Sweden woos Morocco on street children
Sweden’s foreign minister, Margot Wallstroem, visited Rabat on Tuesday and Wednesday (6 and 7 September) in an attempt to lubricate deportations of Moroccan street children living in Sweden.
The readmission deal was concluded in May.
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Swedish authorities estimate that around 800 Moroccan minors are sleeping rough in Sweden. It has shown very difficult to get them to return home or away from the streets.
Some 225 young people have been ordered by Swedish authorities to leave, and most of them have since gone underground. Sweden's migration agency does not know how many actually left the country.
Wallstroem met with her counterpart Salaheddine Mezouar and was optimistic after the meeting that the deal would start working.
”There was good will on both sides”, Wallstroem told Swedish tabloid Expressen.
Meanwhile, Morocco’s minister of interior sounded like a solution was far off when he replied to a question by EUobserver during a visit in Brussels
”We have no information about these people,” Mohamed Hassad said during a conference at the European Parliament. ”Who are they, how did they get there, are they really Moroccans? We don’t know”, he said.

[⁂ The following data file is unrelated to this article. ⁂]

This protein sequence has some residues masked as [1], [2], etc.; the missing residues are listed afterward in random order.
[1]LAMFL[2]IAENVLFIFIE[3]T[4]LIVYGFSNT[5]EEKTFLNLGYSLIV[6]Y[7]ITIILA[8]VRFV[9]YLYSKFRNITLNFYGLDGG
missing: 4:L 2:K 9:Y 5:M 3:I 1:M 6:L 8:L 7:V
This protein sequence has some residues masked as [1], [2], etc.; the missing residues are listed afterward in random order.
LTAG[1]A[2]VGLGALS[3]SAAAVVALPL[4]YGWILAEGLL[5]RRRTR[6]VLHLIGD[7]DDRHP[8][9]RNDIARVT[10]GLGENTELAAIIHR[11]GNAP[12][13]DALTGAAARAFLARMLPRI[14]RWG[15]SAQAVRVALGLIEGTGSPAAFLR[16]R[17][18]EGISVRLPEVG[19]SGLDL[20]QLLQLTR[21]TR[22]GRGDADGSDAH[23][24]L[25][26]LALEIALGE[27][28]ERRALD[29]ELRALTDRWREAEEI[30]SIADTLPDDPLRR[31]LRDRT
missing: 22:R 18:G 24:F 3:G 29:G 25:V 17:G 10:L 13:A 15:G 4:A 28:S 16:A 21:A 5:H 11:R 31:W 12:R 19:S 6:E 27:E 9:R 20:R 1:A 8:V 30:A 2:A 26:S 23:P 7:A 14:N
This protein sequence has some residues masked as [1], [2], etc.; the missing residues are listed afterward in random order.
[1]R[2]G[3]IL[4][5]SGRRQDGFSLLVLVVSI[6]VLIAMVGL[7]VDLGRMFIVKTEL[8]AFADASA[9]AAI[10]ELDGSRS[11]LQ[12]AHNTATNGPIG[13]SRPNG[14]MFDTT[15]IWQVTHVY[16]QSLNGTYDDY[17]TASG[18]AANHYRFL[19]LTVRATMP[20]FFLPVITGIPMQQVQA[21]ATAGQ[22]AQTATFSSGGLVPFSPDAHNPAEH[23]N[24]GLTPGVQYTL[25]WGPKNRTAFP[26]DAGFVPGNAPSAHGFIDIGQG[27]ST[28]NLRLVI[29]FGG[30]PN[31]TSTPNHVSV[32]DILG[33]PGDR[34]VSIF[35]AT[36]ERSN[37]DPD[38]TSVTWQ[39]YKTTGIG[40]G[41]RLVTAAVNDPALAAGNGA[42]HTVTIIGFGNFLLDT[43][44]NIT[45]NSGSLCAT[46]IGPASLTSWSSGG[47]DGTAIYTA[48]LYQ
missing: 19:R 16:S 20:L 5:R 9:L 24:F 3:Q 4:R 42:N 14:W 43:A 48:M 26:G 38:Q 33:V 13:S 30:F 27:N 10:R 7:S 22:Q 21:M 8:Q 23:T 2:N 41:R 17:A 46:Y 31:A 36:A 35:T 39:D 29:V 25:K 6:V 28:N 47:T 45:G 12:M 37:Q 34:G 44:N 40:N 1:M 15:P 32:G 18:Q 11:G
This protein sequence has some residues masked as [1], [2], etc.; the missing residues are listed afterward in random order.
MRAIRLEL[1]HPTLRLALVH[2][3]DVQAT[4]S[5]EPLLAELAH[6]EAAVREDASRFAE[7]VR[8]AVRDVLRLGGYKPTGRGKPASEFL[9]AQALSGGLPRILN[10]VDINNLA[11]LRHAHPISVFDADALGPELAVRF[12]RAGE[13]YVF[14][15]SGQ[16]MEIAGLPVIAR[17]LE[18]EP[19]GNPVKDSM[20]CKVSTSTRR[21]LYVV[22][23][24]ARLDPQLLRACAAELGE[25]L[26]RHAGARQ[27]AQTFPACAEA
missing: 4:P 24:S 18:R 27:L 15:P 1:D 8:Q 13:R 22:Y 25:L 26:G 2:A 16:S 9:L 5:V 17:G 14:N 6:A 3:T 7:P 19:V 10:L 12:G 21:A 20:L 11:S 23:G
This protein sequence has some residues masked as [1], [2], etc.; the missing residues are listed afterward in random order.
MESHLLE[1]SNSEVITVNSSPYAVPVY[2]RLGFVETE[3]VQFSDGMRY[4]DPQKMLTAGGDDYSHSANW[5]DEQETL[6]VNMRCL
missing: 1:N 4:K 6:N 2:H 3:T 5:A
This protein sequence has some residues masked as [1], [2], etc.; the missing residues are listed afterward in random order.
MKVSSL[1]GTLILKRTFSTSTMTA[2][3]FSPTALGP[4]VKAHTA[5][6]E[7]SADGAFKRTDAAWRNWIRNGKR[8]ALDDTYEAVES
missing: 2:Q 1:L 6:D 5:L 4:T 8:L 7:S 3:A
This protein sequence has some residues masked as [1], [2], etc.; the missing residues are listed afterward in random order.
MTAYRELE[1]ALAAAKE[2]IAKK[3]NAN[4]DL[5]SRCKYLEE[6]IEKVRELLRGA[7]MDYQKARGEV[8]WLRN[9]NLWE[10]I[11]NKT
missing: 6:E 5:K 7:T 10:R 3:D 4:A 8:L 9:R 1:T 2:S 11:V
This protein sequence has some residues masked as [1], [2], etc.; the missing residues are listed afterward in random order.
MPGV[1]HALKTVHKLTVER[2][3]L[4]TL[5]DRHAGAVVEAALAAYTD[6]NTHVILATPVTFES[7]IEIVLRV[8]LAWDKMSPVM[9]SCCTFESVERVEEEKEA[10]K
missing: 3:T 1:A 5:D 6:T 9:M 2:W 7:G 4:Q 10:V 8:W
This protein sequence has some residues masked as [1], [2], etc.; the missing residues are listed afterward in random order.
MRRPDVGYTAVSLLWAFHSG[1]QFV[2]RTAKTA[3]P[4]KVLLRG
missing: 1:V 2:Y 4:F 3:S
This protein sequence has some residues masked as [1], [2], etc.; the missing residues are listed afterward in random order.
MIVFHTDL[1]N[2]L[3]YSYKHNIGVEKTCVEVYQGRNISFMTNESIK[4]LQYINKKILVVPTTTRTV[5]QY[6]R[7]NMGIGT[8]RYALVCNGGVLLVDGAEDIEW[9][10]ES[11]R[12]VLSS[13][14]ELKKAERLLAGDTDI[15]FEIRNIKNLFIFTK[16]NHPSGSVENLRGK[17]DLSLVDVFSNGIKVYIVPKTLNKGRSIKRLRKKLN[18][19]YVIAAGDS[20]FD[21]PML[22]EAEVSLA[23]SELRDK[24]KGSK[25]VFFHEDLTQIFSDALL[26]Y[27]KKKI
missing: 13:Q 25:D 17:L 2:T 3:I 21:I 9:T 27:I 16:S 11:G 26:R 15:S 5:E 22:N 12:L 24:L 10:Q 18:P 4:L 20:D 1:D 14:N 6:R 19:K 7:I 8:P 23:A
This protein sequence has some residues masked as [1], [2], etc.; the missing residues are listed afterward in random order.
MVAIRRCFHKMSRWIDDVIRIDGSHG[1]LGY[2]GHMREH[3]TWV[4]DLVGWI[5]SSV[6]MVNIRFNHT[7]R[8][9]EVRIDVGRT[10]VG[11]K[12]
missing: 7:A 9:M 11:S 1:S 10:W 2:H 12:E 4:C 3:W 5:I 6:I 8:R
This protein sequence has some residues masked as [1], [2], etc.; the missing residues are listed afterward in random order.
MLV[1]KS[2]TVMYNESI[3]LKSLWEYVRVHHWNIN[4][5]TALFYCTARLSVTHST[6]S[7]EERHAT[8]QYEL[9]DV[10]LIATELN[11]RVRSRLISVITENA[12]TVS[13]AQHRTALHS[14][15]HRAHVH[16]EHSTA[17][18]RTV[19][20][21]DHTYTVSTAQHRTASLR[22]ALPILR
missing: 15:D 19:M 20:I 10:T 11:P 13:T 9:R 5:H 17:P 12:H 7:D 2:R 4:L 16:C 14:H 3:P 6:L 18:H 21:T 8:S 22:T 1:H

”These kids, we have been speaking about them for years, so I guess they are adults now,” he added.
More child criminals
Swedish NGOs and police say the readmission agreement isn’t working.
Tobias Glad from the charity Habibi told Swedish news agency TT young people are not welcomed by their families in Morocco, who send them back to Europe as soon as they return.
Elin Wernquist from Barnrattsbyran, another NGO, told Swedish Radio she wasn’t aware of a single case where a child had returned to Morocco.
She also worried that recent changes to Sweden’s migration laws - which cut social benefits for asylum seekers who refused to return home - would push the children further into the underworld.
”From our perspective, nothing has happened in terms of return. But when it comes to the social protection that Sweden offers, there has been a drastic deterioration, pushing these young people into crime and exploitation,” she said.
Policeman Kristian Freden, in charge of the unaccompanied minors at the Swedish border police, told Swedish radio he could see a small change in Morocco's attitude to take back their citizens.
But he agreed with Wernquist that more children had ended up on the street, where they engaged in crime and were exposed to abuse.
Morocco agreed to sign the readmission deal after the Swedish government earlier this year U-turned on a decision to recognise Western Sahara , which was illegally annexed by the north African kingdom.